One of the most used terms these days is API Economy. It is a vast domain that covers the exposure and invocation of services from and to anywhere. At the center of the API Economy are RESTful APIs because they are, by nature, language-neutral and by far the most widely used type of API today.
Liberty supports the creation and deployment of REST APIs in a variety of forms (JAX-RS, Java EE servlet, OSGi web apps, REST Handler, etc) but, until recently, there was not an easy way of exposing all these REST assets from your Liberty instance. This article will go over the new capabilities available in Liberty to close this gap.
The API discovery feature in Liberty
Starting with Liberty v188.8.131.52 we added a new feature called
apiDiscovery-1.0. This feature aggregates the Swagger-based definitions from all deployed applications (including runtime endpoints) into a single Swagger document, which can be consumed in native JSON or YAML formats or through our Swagger User Interface.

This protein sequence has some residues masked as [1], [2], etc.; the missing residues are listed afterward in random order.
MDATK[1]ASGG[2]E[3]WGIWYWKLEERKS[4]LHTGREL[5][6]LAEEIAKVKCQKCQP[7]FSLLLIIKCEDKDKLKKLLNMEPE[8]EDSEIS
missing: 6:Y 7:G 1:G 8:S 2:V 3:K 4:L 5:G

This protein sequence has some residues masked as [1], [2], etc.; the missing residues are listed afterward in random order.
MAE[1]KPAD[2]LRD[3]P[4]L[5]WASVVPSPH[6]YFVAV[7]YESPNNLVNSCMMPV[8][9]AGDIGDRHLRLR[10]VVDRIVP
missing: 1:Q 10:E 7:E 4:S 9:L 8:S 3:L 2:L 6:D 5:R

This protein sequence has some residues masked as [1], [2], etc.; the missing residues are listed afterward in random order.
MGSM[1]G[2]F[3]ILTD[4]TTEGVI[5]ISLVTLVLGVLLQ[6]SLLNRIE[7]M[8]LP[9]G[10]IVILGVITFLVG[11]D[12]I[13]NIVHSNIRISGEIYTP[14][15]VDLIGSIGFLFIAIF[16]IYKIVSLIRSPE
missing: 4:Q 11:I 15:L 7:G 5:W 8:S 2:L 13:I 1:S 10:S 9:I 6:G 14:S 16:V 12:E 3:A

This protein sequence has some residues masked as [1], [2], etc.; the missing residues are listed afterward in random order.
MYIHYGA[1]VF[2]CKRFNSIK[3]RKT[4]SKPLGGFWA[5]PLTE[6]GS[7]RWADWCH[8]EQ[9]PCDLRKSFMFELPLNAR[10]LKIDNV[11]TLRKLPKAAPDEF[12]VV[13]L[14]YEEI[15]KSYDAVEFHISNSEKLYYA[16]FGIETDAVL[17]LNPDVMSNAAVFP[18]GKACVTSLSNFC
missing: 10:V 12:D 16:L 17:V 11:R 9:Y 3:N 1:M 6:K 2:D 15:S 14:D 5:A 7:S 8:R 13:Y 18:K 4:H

If you don’t have the
apiDiscovery-1.0 feature in your Liberty installation you can pull it from the repository by running the command:
wlp/bin installUtility install apiDiscovery-1.0
The first release of this feature, in Liberty v184.108.40.206, focused on exposing pre-generated Swagger documents in JSON format by searching for a
swagger.json file inside the
META-INF folder of every deployed web module. All these documents are aggregated internally to produce a single Swagger definition, available through a new Liberty REST endpoint at
Here is a sample of minimal configuration needed in your
server.xml in order to reach that endpoint: